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To preserve the planet, we must reduce our consumption of resources.

To save the planet, the degrowth movement calls not for us to sacrifice prosperity, but to redefine it.  UNDARK,  BY PETER SUTORIS 12.30.2021  THE GLOBAL CONVERSATION about climate change has revolved largely around a single, misguided idea: that we can replace carbon-intensive technologies with cleaner ones and reach the goal of net zero greenhouse gas emissions without fundamentally altering our economy. In other words, that we can achieve, and indefinitely maintain, green growth.

But a competing narrative argues that infinite growth on a finite planet is impossible, and that even supposedly green technologies will perpetuate the extraction of natural resources and the destruction of the natural environment. Even if these technologies help us mitigate climate change to an extent, they might backfire, for example, by disrupting biodiversity. In this narrative, the underlying problem lies not in the so-called cleanliness of our technologies but in our compulsion to keep growing our economies.

Proponents of this second view argue that to preserve the planet, we must reduce our consumption of resources, a strategy that has come to be known as degrowth. This approach calls for us to shrink parts of our economy, and to move away from measures such as gross domestic product as indicators of economic health…………

Degrowth doesn’t imply a radical decline in living standards, as some commentators have suggested, nor does it mean that poor people would become even poorer. This is because degrowth calls not only for reducing the extraction of resources but also for distributing those resources more equitably. Neither does degrowth mean that all sectors of the economy would shrink; sectors less dependent on resource extraction, such as education and health care, could keep expanding.

But even more importantly, degrowth is too often portrayed merely as an economic idea when it is, in fact, just as much a cultural notion. The culture of degrowth calls for us to view ourselves as stewards of the planet. It pushes us to recognize that our relationship with the natural environment is a two-way street — that we must take care of nature if we want nature to take care of us. And it calls for us to respect our planet’s limits, to look out for other species, and to recognize that our own fate is tied up with the health of the ecosystems we inhabit.

A culture of degrowth sees justice as intergenerational, and respects the rights of the world’s future inhabitants.

What would it take for society to embrace degrowth as a new cultural paradigm?

We can start by questioning the underlying ideologies that have enabled our economic system for decades, including extractivism, the idea that the earth is ours to exploit, and speciesism, the idea that human beings are morally superior to all other species, which fuels the widespread belief that non-human species are essentially disposable…………..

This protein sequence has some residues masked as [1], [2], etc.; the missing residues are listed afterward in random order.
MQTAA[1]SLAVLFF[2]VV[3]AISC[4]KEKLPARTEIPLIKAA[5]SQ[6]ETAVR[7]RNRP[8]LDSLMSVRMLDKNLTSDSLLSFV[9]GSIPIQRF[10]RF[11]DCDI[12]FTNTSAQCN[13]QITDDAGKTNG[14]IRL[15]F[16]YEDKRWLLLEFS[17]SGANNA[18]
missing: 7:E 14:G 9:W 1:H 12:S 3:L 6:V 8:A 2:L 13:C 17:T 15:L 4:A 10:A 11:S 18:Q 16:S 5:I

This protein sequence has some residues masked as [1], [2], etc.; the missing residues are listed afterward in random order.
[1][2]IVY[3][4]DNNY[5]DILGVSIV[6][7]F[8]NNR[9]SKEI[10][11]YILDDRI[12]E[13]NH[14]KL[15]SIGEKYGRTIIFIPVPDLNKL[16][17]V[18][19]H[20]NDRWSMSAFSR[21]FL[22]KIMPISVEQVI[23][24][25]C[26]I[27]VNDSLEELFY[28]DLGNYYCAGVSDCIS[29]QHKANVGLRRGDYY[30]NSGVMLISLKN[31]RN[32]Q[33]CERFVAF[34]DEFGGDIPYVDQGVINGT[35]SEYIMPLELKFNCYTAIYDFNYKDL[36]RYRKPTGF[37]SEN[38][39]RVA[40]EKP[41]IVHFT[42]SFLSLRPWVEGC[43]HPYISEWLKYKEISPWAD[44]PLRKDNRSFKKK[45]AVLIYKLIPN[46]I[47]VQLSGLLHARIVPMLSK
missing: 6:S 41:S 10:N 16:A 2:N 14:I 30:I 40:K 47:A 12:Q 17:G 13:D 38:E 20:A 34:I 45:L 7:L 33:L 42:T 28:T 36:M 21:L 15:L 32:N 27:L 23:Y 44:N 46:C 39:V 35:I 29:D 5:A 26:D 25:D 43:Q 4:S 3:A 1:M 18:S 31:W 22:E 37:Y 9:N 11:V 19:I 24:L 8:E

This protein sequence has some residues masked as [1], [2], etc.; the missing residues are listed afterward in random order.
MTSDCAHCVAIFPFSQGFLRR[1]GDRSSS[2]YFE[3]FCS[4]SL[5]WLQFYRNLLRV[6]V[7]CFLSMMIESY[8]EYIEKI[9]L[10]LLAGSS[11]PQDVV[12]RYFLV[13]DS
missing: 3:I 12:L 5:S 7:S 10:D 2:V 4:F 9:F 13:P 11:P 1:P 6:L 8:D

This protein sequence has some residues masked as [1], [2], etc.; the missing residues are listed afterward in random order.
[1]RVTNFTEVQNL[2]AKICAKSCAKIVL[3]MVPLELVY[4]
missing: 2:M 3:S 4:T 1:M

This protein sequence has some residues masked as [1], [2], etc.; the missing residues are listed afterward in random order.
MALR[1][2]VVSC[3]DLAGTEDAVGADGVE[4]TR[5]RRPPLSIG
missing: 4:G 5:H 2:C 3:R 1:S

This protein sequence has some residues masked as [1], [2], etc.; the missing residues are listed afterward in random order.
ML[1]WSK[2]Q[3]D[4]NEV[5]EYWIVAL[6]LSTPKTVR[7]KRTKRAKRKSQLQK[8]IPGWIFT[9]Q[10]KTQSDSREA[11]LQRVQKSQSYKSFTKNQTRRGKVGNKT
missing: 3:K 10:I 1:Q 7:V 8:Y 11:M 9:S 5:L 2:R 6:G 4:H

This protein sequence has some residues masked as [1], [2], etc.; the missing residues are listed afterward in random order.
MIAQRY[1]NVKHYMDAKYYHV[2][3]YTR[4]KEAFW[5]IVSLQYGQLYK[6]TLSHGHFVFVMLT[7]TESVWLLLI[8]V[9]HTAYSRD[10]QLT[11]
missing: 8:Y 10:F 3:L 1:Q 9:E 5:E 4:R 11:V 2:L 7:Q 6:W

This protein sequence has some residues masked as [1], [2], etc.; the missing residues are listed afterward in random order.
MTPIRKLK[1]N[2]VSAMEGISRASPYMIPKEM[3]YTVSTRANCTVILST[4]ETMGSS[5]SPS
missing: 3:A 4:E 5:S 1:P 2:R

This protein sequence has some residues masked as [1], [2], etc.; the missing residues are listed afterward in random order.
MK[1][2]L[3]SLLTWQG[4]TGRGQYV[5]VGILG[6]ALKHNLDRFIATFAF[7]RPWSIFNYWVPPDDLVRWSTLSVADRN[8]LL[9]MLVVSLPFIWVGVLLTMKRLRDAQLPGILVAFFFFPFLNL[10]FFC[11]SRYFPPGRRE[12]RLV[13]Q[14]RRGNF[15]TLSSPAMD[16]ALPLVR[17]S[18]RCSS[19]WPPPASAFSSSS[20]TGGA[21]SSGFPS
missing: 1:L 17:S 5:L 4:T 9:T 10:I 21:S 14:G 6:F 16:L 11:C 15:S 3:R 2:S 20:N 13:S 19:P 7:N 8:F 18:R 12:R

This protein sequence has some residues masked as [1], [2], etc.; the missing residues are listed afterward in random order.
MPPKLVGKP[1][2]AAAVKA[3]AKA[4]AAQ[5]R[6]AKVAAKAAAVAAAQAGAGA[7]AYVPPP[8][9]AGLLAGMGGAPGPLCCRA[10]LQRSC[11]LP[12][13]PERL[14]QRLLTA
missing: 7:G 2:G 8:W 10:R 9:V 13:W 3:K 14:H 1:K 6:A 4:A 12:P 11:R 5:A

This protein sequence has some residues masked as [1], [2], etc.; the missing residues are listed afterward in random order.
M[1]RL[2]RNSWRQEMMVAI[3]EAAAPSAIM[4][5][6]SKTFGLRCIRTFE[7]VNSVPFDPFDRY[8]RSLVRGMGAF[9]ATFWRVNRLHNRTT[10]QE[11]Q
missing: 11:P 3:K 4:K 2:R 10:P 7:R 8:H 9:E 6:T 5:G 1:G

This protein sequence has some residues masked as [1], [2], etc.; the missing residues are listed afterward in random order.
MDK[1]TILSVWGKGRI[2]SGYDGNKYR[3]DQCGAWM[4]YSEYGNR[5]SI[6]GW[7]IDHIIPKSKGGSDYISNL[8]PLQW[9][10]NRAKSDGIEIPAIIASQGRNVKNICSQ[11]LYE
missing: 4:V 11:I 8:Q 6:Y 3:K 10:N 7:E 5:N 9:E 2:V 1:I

our current global system of infinite growth didn’t emerge by chance. It was partly an outgrowth of cultural forces that took hold in the post-World War II era: a revolution in advertising, media coverage that stressed the benefits of capitalism and globalization, and a drumbeat of Hollywood films depicting material wealth as the symbol of success.

Similar forces could be marshalled to drive a cultural shift toward degrowth…………..

Education is another space that shapes culture. Many of the world’s education systems are currently focussed on churning out productive workers who can keep the infinite-growth economy spinning. Even at so-called elite educational institutions, critical thinking too often equates with problem solving for infinite growth. Our education systems — currently preoccupied with STEM subjects, and with imparting technology skills demanded by corporate employers — must place greater emphasis on creativity, imagination, and political engagement. We need to be able to imagine alternative futures before we can bring them into being, and degrowth is no exception…………

Ultimately, degrowth is inevitable. We will either choose this path voluntarily, or we will be forced into it violently and uncontrollably as a result of environmental disasters. If we want to prevent the suffering and tragedies that accompany such drastic shifts, we must bring about a culture of degrowth. And where the cultural winds blow, the political winds will follow.

Peter Sutoris, Ph.D., is an environmental anthropologist based at University College London, and the author of “Visions of Development” (Oxford University Press) and the forthcoming “Educating for the Anthropocene” (The MIT Press). More about his research can be found at and he tweets @PSutoris.

January 8, 2022 - Posted by | Uncategorized

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